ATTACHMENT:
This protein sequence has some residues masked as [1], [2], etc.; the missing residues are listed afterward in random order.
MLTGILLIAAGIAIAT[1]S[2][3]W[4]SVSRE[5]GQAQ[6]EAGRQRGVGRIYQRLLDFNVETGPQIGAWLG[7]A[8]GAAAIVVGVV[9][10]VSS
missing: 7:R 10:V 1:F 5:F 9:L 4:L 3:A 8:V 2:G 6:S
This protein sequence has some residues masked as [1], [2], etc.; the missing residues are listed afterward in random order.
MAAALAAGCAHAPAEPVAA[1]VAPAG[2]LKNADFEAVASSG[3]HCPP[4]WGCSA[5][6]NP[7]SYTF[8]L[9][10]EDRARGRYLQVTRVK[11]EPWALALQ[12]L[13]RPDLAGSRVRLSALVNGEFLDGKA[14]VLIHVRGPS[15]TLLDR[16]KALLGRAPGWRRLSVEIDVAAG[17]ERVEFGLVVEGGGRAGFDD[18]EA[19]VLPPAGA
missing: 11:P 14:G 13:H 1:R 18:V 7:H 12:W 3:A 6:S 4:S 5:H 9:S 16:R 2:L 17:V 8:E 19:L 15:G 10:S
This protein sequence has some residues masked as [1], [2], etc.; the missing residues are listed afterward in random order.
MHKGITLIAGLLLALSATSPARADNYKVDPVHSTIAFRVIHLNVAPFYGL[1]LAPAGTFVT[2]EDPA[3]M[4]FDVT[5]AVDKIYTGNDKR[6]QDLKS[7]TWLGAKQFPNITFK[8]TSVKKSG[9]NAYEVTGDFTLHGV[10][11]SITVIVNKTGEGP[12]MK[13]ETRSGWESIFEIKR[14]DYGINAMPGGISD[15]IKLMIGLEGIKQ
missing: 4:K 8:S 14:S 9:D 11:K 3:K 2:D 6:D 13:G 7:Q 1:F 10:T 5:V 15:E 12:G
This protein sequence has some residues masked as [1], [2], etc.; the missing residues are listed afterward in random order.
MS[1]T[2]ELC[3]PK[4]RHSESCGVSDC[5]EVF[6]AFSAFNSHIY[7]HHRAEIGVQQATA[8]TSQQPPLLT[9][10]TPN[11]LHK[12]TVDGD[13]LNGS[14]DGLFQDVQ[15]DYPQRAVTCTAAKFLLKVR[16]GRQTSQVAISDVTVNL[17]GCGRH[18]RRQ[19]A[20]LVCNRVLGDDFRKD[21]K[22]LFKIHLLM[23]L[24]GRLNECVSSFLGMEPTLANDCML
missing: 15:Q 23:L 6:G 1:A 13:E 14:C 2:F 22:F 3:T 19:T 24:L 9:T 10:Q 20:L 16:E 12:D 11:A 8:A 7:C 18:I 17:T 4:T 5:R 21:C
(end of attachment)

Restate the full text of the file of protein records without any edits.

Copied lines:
This protein sequence has some residues masked as [1], [2], etc.; the missing residues are listed afterward in random order.
MLTGILLIAAGIAIAT[1]S[2][3]W[4]SVSRE[5]GQAQ[6]EAGRQRGVGRIYQRLLDFNVETGPQIGAWLG[7]A[8]GAAAIVVGVV[9][10]VSS
missing: 7:R 10:V 1:F 5:F 9:L 4:L 3:A 8:V 2:G 6:S
This protein sequence has some residues masked as [1], [2], etc.; the missing residues are listed afterward in random order.
MAAALAAGCAHAPAEPVAA[1]VAPAG[2]LKNADFEAVASSG[3]HCPP[4]WGCSA[5][6]NP[7]SYTF[8]L[9][10]EDRARGRYLQVTRVK[11]EPWALALQ[12]L[13]RPDLAGSRVRLSALVNGEFLDGKA[14]VLIHVRGPS[15]TLLDR[16]KALLGRAPGWRRLSVEIDVAAG[17]ERVEFGLVVEGGGRAGFDD[18]EA[19]VLPPAGA
missing: 11:P 14:G 13:H 1:R 18:V 7:H 12:W 3:A 6:S 4:S 5:H 9:S 16:R 2:L 17:V 8:E 19:L 15:G 10:S
This protein sequence has some residues masked as [1], [2], etc.; the missing residues are listed afterward in random order.
MHKGITLIAGLLLALSATSPARADNYKVDPVHSTIAFRVIHLNVAPFYGL[1]LAPAGTFVT[2]EDPA[3]M[4]FDVT[5]AVDKIYTGNDKR[6]QDLKS[7]TWLGAKQFPNITFK[8]TSVKKSG[9]NAYEVTGDFTLHGV[10][11]SITVIVNKTGEGP[12]MK[13]ETRSGWESIFEIKR[14]DYGINAMPGGISD[15]IKLMIGLEGIKQ
missing: 4:K 8:S 14:S 9:D 11:K 3:K 2:D 6:D 13:G 7:Q 1:F 10:T 5:V 15:E 12:G
This protein sequence has some residues masked as [1], [2], etc.; the missing residues are listed afterward in random order.
MS[1]T[2]ELC[3]PK[4]RHSESCGVSDC[5]EVF[6]AFSAFNSHIY[7]HHRAEIGVQQATA[8]TSQQPPLLT[9][10]TPN[11]LHK[12]TVDGD[13]LNGS[14]DGLFQDVQ[15]DYPQRAVTCTAAKFLLKVR[16]GRQTSQVAISDVTVNL[17]GCGRH[18]RRQ[19]A[20]LVCNRVLGDDFRKD[21]K[22]LFKIHLLM[23]L[24]GRLNECVSSFLGMEPTLANDCML
missing: 15:Q 23:L 6:G 1:A 13:E 14:C 2:F 22:F 3:T 19:T 24:L 9:T 10:Q 20:L 16:E 12:D 11:A 8:A 7:C 18:I 17:T 4:T 5:R 21:C